NFL draft: 5 reasons it is must-see TV

All the hullabaloo surrounding the NFL draft can be a bit baffling to the uninitiated. After all, Commissioner Roger Goodell just walks onstage, calls a name, and then shakes a hand. Hardly gripping stuff. Yet in 2010, the first round garnered more viewers than two NBA playoff games scheduled at the same time. 

So why is the NFL draft such a big draw? Here are five reasons:

1. ESPN knows football

Diane Bondareff/AP
Mel Kiper Jr. would know which Subway sandwich top prospect Robert Griffin III makes best.

On one hand, the NFL draft is merely evidence of football’s domination of the American sports landscape. Other evidence (as if it is needed): national signing day for high schoolers is televised, as is the selection show for college football's postseason Bowl Championship Series. Need we even mention the Super Bowl? This year, it (again) set the record for the most-watched television program in American history with 111.3 million viewers.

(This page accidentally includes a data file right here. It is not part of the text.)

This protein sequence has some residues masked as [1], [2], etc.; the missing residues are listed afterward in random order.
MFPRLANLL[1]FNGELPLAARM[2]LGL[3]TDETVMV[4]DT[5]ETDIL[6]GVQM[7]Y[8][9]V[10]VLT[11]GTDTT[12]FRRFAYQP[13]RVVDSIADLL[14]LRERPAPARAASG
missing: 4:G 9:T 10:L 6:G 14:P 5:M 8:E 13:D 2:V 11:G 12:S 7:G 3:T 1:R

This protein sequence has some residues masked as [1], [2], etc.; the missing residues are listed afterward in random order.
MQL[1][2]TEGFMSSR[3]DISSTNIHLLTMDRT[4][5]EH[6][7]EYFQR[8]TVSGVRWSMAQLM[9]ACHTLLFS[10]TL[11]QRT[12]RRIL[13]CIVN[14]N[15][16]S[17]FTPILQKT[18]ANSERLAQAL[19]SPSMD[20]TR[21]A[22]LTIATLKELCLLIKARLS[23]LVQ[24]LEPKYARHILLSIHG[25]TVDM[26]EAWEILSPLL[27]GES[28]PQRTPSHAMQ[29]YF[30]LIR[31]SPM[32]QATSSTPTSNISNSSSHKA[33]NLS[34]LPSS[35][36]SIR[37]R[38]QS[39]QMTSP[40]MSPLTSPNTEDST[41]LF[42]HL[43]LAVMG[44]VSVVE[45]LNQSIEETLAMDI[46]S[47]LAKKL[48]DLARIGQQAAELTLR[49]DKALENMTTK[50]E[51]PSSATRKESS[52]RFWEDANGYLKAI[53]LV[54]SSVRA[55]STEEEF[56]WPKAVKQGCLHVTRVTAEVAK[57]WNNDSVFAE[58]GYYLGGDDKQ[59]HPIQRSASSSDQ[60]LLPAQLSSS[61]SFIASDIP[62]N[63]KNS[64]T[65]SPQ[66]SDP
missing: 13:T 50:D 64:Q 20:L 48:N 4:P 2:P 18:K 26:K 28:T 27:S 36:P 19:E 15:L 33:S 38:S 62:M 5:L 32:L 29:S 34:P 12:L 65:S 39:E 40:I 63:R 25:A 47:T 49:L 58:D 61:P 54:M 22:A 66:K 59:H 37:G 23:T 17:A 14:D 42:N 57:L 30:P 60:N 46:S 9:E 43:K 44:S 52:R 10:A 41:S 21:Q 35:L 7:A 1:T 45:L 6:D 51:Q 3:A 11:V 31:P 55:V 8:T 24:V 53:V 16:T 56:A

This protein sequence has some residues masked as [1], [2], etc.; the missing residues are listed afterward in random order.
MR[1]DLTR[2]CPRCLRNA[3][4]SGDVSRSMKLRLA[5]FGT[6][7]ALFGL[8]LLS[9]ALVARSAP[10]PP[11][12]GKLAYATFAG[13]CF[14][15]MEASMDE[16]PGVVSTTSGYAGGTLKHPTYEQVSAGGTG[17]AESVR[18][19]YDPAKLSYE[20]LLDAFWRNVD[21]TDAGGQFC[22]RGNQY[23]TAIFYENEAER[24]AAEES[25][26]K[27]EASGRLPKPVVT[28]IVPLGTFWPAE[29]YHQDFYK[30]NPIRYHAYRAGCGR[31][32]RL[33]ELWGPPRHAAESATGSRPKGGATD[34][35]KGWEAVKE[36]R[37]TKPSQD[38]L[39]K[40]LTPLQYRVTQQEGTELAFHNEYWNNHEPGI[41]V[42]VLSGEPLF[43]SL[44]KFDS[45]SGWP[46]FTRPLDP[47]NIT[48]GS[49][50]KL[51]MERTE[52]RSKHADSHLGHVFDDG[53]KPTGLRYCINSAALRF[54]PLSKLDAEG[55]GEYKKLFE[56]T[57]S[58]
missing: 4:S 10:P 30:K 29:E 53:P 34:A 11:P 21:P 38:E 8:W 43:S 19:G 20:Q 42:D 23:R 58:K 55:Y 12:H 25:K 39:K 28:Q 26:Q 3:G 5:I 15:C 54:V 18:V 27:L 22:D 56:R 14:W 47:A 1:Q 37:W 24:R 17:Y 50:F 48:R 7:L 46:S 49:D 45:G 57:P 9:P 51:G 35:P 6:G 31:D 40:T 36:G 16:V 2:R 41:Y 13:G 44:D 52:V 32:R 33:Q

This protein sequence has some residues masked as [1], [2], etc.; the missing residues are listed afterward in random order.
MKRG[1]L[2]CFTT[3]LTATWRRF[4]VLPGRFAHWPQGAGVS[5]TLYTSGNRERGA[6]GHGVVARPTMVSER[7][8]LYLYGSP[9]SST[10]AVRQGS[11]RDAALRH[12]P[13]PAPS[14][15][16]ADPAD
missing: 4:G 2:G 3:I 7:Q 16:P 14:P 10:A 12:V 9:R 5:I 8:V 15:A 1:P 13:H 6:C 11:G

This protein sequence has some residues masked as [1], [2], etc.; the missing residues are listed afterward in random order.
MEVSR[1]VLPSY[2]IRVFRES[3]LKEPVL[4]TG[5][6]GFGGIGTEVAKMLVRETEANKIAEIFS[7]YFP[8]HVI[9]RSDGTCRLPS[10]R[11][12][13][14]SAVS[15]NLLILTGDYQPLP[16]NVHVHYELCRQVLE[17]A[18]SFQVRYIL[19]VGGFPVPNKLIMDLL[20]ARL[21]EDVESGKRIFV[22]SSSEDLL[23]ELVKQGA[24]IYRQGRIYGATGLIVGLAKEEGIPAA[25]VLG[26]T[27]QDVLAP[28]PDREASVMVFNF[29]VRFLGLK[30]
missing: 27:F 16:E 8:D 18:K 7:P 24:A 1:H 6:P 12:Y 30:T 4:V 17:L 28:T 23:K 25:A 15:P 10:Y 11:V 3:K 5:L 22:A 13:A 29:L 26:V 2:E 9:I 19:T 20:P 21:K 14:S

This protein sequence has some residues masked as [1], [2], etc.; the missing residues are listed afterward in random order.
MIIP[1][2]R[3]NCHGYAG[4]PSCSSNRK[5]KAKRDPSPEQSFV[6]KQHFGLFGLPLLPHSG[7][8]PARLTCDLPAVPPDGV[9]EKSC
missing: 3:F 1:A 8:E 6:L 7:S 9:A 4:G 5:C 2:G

Suffice it to say, Americans will watch just about anything pigskin-related. Add to that ESPN's ability to turn even poker into gripping television, and you have a ratings winner. Host Chris Berman, ever infectious, provides the soundtrack, backed by endless experts. ESPN draft analyst Mel Kiper Jr. has become a cult figure, providing exhaustive context even for seventh-round punters from San Diego State.

“ESPN's coverage of yesterday's National Football League draft proved one thing: that a record-length near-five-hour first round replete with talking heads need not be a sleepathon,” Richard Sandomir wrote for The New York Times in 1991, and little has changed.

The thoroughness of the coverage raises the stakes and makes the entire draft seem only slightly less important than the Oslo Accords.

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